From Shelter Pups to Show Dogs, Jorge Bendersky Sees the Supermodel in All Dogs

Jorge Bendersky
Photo courtesy of Jorge Bendersky

The words "celebrity dog groomer" might bring to mind a groomer primping the poshest pooches with fancy cuts as their rich and famous owners look on. But when we spoke with celebrity groomer Jorge Bendersky, he was rushing home to New York after teaching the basics of grooming to a group of 500 volunteers in San Diego who help with shelter pets. He was passionate, but far from fancy.

Since appearing on Animal Planet's Groomer Has It six years ago, Bendersky has popped up as a judge on TLC's Extreme Poodles, on Animal Planet's Dogs 101 and on numerous national news and morning shows. He recently released his first book, DIY Dog Grooming, From Puppy Cuts to Best in Show: Everything You Need to Know, Step by Step. Despite his internationally recognized name, his book wasn't really aimed at the high-end crowd. He wrote it in part to help your average dog owner save money, but also to help adoptable animals find homes by giving shelter volunteers tips on making those animals look their best.

One Picture Saves a Life

"One of the forces behind writing the book was that I always had people asking me how they could help with shelters," Bendersky says. "Maybe they don't have a dog, but they want to help, and shelters always have such a need for people who know how to bathe a dog and know how to brush a dog."

In fact, this passion for shelter pets extends beyond the book and into his participation with the One Picture Saves a Life initiative. Bendersky, along with Seth Casteel (the photographer behind the book Underwater Dogs) and Jackson Galaxy (cat behaviorist and host of Animal Planet's My Cat From Hell), is hitting shelters around the nation to hold workshops where they teach volunteers about the importance of good photography in helping shelter animals find a home, along with tips on how to get those fantastic photos.

Dancing With Dogs

While teaching people to groom their dogs themselves was the major point of the book (and we have to say that he does a really nice job of explaining the techniques in ways true beginners can understand), Bendersky stresses that a huge part of grooming is just having some loving and positive interaction with your dog. "I wanted to explain how important it is that you dance with your dog," he says. "Hold him, and when you're calm, he's calm, and that makes him trust you."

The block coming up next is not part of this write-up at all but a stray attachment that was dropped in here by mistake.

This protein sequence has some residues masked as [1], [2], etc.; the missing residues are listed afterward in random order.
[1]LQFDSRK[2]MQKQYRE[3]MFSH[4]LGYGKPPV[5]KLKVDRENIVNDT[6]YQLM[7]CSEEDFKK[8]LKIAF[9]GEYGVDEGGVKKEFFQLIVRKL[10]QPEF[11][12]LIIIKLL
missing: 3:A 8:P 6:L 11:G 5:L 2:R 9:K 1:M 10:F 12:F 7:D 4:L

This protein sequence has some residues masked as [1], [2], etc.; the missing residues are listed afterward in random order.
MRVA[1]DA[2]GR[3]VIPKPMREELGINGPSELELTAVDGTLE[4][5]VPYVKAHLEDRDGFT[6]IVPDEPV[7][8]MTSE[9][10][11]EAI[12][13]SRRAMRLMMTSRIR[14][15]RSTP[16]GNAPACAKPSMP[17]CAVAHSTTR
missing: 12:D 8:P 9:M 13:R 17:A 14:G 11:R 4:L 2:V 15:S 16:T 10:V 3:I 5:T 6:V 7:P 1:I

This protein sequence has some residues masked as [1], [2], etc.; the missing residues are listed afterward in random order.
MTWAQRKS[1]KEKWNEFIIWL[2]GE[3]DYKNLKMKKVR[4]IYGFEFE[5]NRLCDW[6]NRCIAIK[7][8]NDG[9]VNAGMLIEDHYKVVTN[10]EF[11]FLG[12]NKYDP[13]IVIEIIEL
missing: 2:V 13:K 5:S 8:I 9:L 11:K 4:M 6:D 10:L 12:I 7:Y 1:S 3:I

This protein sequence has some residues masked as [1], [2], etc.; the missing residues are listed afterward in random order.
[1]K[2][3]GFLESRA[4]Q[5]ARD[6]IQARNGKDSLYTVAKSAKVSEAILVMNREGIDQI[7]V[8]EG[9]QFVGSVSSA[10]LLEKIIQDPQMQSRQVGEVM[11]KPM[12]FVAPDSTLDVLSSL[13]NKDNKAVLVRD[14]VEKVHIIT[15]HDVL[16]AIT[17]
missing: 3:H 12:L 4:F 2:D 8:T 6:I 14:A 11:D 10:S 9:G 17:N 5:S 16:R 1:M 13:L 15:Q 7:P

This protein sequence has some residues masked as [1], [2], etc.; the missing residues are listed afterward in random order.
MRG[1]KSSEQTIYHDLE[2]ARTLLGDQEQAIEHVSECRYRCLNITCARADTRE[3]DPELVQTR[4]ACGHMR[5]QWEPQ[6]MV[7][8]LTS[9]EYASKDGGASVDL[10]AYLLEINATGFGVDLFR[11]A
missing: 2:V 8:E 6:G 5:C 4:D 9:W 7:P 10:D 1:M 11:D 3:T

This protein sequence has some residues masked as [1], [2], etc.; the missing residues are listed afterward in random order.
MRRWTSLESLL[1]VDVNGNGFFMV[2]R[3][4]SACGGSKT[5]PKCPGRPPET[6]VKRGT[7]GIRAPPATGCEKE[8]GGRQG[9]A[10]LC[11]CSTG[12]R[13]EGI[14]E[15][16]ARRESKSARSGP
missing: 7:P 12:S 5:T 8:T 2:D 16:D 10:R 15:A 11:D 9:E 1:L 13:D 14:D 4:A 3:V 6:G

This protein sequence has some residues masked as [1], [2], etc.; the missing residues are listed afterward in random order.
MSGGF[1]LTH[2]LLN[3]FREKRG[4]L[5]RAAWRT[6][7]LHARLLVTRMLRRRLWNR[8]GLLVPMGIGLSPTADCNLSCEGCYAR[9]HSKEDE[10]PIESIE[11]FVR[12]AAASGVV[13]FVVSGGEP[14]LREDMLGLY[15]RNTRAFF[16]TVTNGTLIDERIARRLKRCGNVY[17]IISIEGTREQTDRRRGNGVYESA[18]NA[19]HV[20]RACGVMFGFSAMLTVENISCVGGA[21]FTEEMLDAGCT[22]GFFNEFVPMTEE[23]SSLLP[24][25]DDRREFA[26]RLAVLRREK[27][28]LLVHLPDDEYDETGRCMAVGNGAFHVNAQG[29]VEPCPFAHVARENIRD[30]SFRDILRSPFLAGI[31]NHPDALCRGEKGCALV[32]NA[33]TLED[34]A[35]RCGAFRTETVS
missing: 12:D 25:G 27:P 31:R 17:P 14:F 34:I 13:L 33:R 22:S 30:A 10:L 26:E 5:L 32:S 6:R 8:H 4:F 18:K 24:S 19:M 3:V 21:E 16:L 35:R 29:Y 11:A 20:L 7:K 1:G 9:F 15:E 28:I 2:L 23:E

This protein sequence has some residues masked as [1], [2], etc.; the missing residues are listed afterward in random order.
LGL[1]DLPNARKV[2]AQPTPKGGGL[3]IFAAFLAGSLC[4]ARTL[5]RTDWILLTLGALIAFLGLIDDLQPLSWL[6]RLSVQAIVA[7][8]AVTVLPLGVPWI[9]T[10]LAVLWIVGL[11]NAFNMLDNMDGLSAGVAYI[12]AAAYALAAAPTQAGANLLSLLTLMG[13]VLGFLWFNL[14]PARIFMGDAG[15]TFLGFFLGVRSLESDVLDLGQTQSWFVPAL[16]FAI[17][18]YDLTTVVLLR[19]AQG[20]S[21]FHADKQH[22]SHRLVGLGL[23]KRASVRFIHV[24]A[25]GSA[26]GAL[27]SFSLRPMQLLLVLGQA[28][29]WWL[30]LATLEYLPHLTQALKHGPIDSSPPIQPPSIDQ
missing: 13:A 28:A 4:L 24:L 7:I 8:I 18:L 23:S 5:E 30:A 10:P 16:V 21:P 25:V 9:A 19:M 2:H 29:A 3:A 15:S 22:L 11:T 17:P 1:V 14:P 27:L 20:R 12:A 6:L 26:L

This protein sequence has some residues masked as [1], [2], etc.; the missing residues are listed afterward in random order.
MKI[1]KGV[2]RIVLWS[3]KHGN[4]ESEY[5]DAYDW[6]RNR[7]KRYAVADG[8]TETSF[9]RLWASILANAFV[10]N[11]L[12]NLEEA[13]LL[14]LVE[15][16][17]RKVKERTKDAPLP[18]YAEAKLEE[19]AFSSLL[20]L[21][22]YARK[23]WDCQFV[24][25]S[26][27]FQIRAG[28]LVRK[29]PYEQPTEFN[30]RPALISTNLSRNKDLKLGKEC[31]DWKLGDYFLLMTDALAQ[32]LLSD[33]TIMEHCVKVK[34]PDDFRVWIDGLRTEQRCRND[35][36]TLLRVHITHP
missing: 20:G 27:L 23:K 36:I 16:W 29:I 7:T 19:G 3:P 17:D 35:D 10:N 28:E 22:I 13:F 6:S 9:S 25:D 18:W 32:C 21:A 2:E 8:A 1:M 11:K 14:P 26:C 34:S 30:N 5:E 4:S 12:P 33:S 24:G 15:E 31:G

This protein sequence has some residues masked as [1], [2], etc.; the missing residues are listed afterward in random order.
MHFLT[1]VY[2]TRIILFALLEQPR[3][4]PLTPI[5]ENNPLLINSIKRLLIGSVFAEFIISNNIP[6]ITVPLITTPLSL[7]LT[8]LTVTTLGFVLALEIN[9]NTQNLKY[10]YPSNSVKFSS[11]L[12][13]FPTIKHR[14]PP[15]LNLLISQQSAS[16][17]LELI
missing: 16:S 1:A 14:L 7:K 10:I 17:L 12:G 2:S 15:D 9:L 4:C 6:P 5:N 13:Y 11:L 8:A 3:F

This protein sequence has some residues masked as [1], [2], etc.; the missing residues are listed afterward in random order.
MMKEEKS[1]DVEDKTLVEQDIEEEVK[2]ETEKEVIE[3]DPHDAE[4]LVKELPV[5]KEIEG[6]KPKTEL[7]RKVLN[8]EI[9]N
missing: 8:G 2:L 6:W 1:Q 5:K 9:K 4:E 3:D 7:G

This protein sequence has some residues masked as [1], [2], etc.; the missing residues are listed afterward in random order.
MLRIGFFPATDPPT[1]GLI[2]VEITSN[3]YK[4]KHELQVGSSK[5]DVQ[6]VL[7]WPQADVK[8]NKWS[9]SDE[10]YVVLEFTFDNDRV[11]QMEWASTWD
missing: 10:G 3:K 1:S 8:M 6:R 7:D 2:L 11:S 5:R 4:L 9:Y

When it comes to choosing a haircut for a dog, Bendersky takes it one dog at a time, rather than going by a picture of a haircut the owner likes or by what's fashionable. Still, if a client's mind is set, Bendersky takes his position as a service provider seriously. He's persuasive, but if the owner stands firm, he'll always defer to the client's request.

"I'm known for tailoring the haircut to the lifestyle. That way, the owner receives a cut that will work for what they do with their dog," he says. For example, a dog who hikes with his owner should have short enough fur for the owner to see whether he has gotten scratched. Plus, he'll stay a bit cleaner that way. But having an active lifestyle doesn't mean your dog can't still be stylish. "Sometimes I see a dog and I immediately think, 'Oh, he should have some feathering on the legs but a short coat to show off all his muscles.' Or I meet a Shih Tzu who's a little clown and I think, 'We've got to show off those eyes, maybe give him a mohawk.'

"Most people see babies when they look at their dogs," he says. "I see a supermodel." And he's always up for the challenge of helping them find their most glamorous selves.

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